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Mass. 01002.
Amitay added: "This is
surely a time for more
rather than less political
involvement. What remains
_
to be seen is whether at this
AI
J
crucial juncture the Ameri-
c--('
A
can Jewish community will
be able to enlarge its influ-
ence and be able to convince
the public, the media, the
Congress and ultinately the
policy-makers that a strong,
secure Israel, closely allied
to the United States, is in
the best interests of the

United States.
"The advantage that Is-
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rael has that its Arab
enemies with their billions
of petro-dollars and 'hired
guns' in Washington will
never have is six million
American Jews concerned
for Israel's well-being and
Paperback and Hard Cover
very much in the
mainstream of American
THOUSANDS OF BOOKS IN STOCK
life."
Other speakers at the
Paperback and Hard Cvoer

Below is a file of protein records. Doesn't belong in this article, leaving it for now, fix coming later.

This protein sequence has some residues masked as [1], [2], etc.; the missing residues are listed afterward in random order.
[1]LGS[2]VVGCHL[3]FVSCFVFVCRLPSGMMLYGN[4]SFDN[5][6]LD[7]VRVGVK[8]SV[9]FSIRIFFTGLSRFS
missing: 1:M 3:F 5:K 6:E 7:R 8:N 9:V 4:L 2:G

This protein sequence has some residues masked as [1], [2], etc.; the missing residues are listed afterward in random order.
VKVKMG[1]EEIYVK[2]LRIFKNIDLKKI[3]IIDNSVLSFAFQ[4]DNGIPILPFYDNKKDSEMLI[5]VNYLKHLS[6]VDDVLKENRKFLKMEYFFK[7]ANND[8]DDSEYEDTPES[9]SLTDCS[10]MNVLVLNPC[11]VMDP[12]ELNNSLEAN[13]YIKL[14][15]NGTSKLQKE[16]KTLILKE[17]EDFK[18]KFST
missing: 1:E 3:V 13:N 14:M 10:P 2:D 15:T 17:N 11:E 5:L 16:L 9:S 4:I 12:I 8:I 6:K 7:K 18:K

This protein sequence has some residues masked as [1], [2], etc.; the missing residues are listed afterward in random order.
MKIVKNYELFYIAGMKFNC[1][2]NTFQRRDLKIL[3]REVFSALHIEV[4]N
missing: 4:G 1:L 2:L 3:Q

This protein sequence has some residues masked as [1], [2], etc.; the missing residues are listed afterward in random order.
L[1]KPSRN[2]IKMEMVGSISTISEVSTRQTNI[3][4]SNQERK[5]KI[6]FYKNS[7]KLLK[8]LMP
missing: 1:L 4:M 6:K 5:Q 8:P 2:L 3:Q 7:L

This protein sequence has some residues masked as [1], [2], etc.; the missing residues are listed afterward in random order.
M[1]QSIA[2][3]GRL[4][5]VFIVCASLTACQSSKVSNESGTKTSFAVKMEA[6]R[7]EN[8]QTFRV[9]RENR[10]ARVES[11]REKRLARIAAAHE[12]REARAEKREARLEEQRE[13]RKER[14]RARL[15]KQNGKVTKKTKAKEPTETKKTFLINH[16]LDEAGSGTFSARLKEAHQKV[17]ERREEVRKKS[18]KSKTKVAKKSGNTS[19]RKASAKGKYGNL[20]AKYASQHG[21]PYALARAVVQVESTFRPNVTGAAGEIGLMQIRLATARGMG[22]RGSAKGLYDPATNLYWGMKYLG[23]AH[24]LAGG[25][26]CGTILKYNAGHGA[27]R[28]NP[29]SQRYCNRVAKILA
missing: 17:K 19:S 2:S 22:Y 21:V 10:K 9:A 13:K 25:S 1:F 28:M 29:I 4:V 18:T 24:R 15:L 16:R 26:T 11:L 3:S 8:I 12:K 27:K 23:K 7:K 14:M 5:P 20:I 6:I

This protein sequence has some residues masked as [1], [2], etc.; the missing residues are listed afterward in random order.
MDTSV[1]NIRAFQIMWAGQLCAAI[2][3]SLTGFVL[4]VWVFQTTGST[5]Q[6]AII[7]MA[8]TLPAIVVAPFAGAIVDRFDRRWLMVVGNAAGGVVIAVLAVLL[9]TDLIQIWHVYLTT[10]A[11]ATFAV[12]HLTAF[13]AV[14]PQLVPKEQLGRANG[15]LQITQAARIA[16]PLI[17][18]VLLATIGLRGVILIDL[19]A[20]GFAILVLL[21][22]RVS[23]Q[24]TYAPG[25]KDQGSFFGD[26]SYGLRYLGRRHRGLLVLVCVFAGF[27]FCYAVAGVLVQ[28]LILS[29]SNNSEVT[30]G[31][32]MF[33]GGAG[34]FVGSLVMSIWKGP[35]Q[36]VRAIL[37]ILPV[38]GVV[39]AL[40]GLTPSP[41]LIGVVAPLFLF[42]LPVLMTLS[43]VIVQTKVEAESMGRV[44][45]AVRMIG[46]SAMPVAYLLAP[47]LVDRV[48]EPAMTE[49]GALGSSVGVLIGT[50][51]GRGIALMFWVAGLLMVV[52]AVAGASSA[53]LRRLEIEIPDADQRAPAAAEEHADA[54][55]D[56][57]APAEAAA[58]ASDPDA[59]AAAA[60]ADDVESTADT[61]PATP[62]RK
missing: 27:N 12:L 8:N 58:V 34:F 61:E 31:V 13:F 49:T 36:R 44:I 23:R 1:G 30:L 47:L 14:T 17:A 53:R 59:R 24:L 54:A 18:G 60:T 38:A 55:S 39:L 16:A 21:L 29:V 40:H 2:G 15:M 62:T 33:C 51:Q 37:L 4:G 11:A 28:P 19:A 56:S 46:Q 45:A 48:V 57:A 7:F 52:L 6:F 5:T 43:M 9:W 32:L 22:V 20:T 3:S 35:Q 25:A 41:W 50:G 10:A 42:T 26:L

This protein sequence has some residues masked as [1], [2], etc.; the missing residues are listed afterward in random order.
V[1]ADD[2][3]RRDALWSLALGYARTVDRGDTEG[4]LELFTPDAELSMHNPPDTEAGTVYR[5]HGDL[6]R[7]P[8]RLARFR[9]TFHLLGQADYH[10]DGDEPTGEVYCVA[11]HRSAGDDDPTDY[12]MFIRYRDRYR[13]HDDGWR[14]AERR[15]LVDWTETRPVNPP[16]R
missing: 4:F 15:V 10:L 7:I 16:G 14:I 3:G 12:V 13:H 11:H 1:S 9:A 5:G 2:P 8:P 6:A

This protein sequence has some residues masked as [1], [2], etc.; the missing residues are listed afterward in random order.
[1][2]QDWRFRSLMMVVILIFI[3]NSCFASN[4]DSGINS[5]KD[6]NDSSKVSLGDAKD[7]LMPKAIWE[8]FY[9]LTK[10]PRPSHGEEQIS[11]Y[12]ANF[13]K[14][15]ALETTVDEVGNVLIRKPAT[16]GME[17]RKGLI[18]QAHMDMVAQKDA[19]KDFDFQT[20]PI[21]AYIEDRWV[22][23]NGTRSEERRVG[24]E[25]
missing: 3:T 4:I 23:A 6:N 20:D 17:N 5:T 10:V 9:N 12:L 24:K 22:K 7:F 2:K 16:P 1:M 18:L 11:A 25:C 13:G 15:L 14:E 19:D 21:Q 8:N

convention include
former Israeli Premier
\r FOR ALL AGES . . . TO READERS . . . TO COLLECTORS
Yitzhak Rabin; Max Cle-

W

(9'

The
Perfect
//don

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that is just right for the two of
you.

Yiddish Books
Exchange Starts

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N IN

AT YESTERDAY'S PRICES

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WE BUY BOOKS

land, chief administrator
of the Veterans Adminis-
tration; Robert Lipshutz,
personal attorney to the
President; Joseph
Churba, director of the
Center for International
Security; Aaron Rosen-
baum, national coor-
dinator for the Jewish
community for the Na-
tional Unity Campaign;
and representatives, re-
spectively, for President
Carter, Ronald Reagan
and John Anderson.
Meanwhile, Harris Stone,
commander of the Jewish
War Veterans, called on the
United States to re-
evaluate its role in what he
termed the Organization of
Petroleum. Exporting
-Countries-coittrolled
United Nations.
Stone said that a strong